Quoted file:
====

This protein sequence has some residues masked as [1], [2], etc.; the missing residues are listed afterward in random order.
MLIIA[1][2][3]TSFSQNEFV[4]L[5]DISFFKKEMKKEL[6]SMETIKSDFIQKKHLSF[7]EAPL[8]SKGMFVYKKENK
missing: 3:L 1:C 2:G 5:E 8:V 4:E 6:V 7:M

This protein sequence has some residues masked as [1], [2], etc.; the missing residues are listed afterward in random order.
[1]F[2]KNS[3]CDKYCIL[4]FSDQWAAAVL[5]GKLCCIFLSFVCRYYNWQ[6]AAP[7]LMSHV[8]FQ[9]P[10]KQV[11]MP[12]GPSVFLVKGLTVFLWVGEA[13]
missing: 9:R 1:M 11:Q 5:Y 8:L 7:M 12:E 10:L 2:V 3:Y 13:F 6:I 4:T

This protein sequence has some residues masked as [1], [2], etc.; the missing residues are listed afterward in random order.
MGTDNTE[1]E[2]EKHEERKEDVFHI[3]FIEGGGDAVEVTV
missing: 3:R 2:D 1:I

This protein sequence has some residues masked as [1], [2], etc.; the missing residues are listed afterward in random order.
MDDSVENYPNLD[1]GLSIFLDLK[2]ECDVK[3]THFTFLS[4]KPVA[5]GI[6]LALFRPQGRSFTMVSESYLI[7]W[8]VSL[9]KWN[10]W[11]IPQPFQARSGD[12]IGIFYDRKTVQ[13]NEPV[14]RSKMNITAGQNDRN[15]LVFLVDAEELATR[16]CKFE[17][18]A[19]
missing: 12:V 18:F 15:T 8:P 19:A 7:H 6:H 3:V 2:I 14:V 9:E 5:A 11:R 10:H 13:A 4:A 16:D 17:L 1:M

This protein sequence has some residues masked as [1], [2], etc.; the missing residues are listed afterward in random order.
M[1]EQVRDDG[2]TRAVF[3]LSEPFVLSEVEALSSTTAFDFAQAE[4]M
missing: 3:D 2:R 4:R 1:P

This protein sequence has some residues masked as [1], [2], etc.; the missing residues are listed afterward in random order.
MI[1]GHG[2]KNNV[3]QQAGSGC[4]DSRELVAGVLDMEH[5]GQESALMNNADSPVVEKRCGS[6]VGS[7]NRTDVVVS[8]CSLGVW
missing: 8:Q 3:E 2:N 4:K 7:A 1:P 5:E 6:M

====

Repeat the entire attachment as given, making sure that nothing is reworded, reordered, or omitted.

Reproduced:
This protein sequence has some residues masked as [1], [2], etc.; the missing residues are listed afterward in random order.
MLIIA[1][2][3]TSFSQNEFV[4]L[5]DISFFKKEMKKEL[6]SMETIKSDFIQKKHLSF[7]EAPL[8]SKGMFVYKKENK
missing: 3:L 1:C 2:G 5:E 8:V 4:E 6:V 7:M

This protein sequence has some residues masked as [1], [2], etc.; the missing residues are listed afterward in random order.
[1]F[2]KNS[3]CDKYCIL[4]FSDQWAAAVL[5]GKLCCIFLSFVCRYYNWQ[6]AAP[7]LMSHV[8]FQ[9]P[10]KQV[11]MP[12]GPSVFLVKGLTVFLWVGEA[13]
missing: 9:R 1:M 11:Q 5:Y 8:L 7:M 12:E 10:L 2:V 3:Y 13:F 6:I 4:T

This protein sequence has some residues masked as [1], [2], etc.; the missing residues are listed afterward in random order.
MGTDNTE[1]E[2]EKHEERKEDVFHI[3]FIEGGGDAVEVTV
missing: 3:R 2:D 1:I

This protein sequence has some residues masked as [1], [2], etc.; the missing residues are listed afterward in random order.
MDDSVENYPNLD[1]GLSIFLDLK[2]ECDVK[3]THFTFLS[4]KPVA[5]GI[6]LALFRPQGRSFTMVSESYLI[7]W[8]VSL[9]KWN[10]W[11]IPQPFQARSGD[12]IGIFYDRKTVQ[13]NEPV[14]RSKMNITAGQNDRN[15]LVFLVDAEELATR[16]CKFE[17][18]A[19]
missing: 12:V 18:F 15:T 8:P 19:A 7:H 6:H 3:V 2:I 14:V 9:E 5:A 11:R 10:H 13:A 4:A 16:D 17:L 1:M

This protein sequence has some residues masked as [1], [2], etc.; the missing residues are listed afterward in random order.
M[1]EQVRDDG[2]TRAVF[3]LSEPFVLSEVEALSSTTAFDFAQAE[4]M
missing: 3:D 2:R 4:R 1:P

This protein sequence has some residues masked as [1], [2], etc.; the missing residues are listed afterward in random order.
MI[1]GHG[2]KNNV[3]QQAGSGC[4]DSRELVAGVLDMEH[5]GQESALMNNADSPVVEKRCGS[6]VGS[7]NRTDVVVS[8]CSLGVW
missing: 8:Q 3:E 2:N 4:K 7:A 1:P 5:E 6:M